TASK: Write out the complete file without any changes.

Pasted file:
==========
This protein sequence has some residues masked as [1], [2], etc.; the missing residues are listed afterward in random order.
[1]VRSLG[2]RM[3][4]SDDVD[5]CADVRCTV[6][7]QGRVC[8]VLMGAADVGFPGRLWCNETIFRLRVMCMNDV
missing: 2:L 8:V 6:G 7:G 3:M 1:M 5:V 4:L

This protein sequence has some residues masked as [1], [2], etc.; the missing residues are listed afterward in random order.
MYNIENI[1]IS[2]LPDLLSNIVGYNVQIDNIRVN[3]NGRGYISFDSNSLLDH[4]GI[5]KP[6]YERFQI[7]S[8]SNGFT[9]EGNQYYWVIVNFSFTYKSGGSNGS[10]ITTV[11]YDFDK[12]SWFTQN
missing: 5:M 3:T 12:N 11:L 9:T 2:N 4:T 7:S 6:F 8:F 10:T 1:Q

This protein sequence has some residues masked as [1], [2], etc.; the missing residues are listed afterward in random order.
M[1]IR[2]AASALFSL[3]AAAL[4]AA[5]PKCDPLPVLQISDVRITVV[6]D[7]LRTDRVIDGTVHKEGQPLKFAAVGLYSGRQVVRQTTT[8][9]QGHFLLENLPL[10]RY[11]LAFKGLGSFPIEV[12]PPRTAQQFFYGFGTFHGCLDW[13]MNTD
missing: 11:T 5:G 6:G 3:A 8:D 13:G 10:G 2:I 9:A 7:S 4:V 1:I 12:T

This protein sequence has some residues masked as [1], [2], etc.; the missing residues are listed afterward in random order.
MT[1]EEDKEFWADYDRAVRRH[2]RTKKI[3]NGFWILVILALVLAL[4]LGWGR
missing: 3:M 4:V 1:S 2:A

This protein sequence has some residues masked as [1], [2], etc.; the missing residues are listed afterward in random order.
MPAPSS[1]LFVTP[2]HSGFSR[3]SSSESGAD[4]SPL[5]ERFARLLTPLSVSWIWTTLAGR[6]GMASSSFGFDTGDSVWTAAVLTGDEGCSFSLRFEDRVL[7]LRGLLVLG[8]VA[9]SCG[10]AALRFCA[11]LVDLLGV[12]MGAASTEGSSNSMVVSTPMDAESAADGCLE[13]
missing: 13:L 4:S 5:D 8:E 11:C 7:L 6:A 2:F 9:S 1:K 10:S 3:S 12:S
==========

This protein sequence has some residues masked as [1], [2], etc.; the missing residues are listed afterward in random order.
[1]VRSLG[2]RM[3][4]SDDVD[5]CADVRCTV[6][7]QGRVC[8]VLMGAADVGFPGRLWCNETIFRLRVMCMNDV
missing: 2:L 8:V 6:G 7:G 3:M 1:M 5:V 4:L

This protein sequence has some residues masked as [1], [2], etc.; the missing residues are listed afterward in random order.
MYNIENI[1]IS[2]LPDLLSNIVGYNVQIDNIRVN[3]NGRGYISFDSNSLLDH[4]GI[5]KP[6]YERFQI[7]S[8]SNGFT[9]EGNQYYWVIVNFSFTYKSGGSNGS[10]ITTV[11]YDFDK[12]SWFTQN
missing: 5:M 3:T 12:N 11:L 9:T 2:N 4:T 7:S 6:F 8:F 10:T 1:Q

This protein sequence has some residues masked as [1], [2], etc.; the missing residues are listed afterward in random order.
M[1]IR[2]AASALFSL[3]AAAL[4]AA[5]PKCDPLPVLQISDVRITVV[6]D[7]LRTDRVIDGTVHKEGQPLKFAAVGLYSGRQVVRQTTT[8][9]QGHFLLENLPL[10]RY[11]LAFKGLGSFPIEV[12]PPRTAQQFFYGFGTFHGCLDW[13]MNTD
missing: 11:T 5:G 6:G 3:A 8:D 13:G 10:G 2:I 9:A 7:S 4:V 1:I 12:T

This protein sequence has some residues masked as [1], [2], etc.; the missing residues are listed afterward in random order.
MT[1]EEDKEFWADYDRAVRRH[2]RTKKI[3]NGFWILVILALVLAL[4]LGWGR
missing: 3:M 4:V 1:S 2:A

This protein sequence has some residues masked as [1], [2], etc.; the missing residues are listed afterward in random order.
MPAPSS[1]LFVTP[2]HSGFSR[3]SSSESGAD[4]SPL[5]ERFARLLTPLSVSWIWTTLAGR[6]GMASSSFGFDTGDSVWTAAVLTGDEGCSFSLRFEDRVL[7]LRGLLVLG[8]VA[9]SCG[10]AALRFCA[11]LVDLLGV[12]MGAASTEGSSNSMVVSTPMDAESAADGCLE[13]
missing: 13:L 4:S 5:D 8:E 11:C 7:L 6:A 2:F 9:S 1:K 10:S 3:S 12:S